Community Terms & Conditions

Content standards

These content standards apply to any and all material which you contribute to our site (contributions), and to any interactive services associated with it.

You must comply with the spirit of the following standards as well as the letter. The standards apply to each part of any contribution as well as to its whole.

Contributions must:

be accurate (where they state facts); be genuinely held (where they state opinions); and comply with applicable law in the UK and in any country from which they are posted.

Contributions must not:

contain any material which is defamatory of any person; or contain any material which is obscene, offensive, hateful or inflammatory; or promote sexually explicit material; or promote violence; promote discrimination based on race, sex, religion, nationality, disability, sexual orientation or age; or infringe any copyright, database right or trade mark of any other person; or be likely to deceive any person; or be made in breach of any legal duty owed to a third party, such as a contractual duty or a duty of confidence; or promote any illegal activity; or be threatening, abuse or invade another’s privacy, or cause annoyance, inconvenience or needless anxiety; or be likely to harass, upset, embarrass, alarm or annoy any other person; or be used to impersonate any person, or to misrepresent your identity or affiliation with any person; or give the impression that they emanate from us, if this is not the case; or advocate, promote or assist any unlawful act such as (by way of example only) copyright infringement or computer misuse.

Nurturing a safe environment

Our Silversurfers community is designed to foster friendships, based on trust, honesty, integrity and loyalty and is underpinned by these values.

We don't tolerate swearing, and reserve the right to remove any posts which we feel may offend others... let's keep it friendly!

More Diabetes & Stroke

May is Action on Stroke Month "Stroke" (cerebrovascular accident)
May is Action on Stroke Month, an initiative that aims to raise awareness on the symptoms and risk...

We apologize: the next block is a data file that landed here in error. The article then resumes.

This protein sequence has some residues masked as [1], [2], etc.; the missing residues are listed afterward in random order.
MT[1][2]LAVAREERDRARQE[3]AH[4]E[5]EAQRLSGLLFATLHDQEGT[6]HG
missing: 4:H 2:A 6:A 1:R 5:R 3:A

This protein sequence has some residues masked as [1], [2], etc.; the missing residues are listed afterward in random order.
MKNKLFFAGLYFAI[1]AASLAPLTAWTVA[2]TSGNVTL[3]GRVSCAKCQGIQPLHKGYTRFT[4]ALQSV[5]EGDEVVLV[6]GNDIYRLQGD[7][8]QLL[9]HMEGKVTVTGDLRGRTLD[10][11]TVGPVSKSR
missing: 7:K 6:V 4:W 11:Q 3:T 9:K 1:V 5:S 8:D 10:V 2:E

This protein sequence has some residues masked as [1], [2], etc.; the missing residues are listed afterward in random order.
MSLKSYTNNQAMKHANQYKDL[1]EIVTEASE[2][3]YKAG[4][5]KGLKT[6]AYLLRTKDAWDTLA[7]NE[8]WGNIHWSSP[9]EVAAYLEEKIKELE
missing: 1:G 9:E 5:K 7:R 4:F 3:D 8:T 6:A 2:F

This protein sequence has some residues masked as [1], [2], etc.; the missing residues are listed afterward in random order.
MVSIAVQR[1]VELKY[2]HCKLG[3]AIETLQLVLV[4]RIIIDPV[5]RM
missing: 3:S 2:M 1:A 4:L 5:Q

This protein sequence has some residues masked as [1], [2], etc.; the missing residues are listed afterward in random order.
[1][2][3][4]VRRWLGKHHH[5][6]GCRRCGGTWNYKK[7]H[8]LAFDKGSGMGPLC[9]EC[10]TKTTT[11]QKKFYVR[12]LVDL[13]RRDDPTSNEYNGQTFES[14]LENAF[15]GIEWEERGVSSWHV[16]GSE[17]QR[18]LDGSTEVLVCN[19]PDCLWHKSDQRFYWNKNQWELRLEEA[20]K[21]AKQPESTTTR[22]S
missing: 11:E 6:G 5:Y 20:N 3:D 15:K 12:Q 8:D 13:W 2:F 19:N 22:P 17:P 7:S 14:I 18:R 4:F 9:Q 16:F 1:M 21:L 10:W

World Health Day 2016: Beat Diabetes Word diabetes
Thursday 7 April is World Health Day, and this year the campaign is focused on halting the rise of...
Lower your risk of Type 2 Diabetes Stethoscope and a syringe on a diabetes test
Diabetes is a condition that causes a person’s blood sugar level to become too high. The...
Give a Hand week 26 October – 1 November 2015 silversurfers image - pine cone
Make, bake and create. Put your baking skills to the test this October.  Are you a wannabe...
In For A Sugar Shock? sugar
Sugar has been enemy number one in the media lately - but do you know just how much you're...
Stop Diabetes Developing diabetes1
A third of adults now have pre-diabetes, meaning millions are at risk of developing type 2 - but...
Mutation link to strokes discovered storke
A genetic mutation that can lead to haemorrhagic stroke has been identified by scientists - along...
Rationing risk to diabetes patients diabetes
People with diabetes are facing serious illness because the number of blood test strips available...
Concern over missing kidney tests KIDNEY TESTS
A quarter of people with diabetes have not been given a vital test to detect the early signs of...
Health features for June salmon
Below are a range of health tips from AXA PPP Healthcare, which you may find useful, with links...
Living with a heart condition fitness
This article focuses on Joanie Scott’s (52) experiences of having a stroke, how it was treated...
Safety review for diabetes drug Sugar guide
Medical experts are reviewing the safety of a widely used drug to treat diabetes after experts...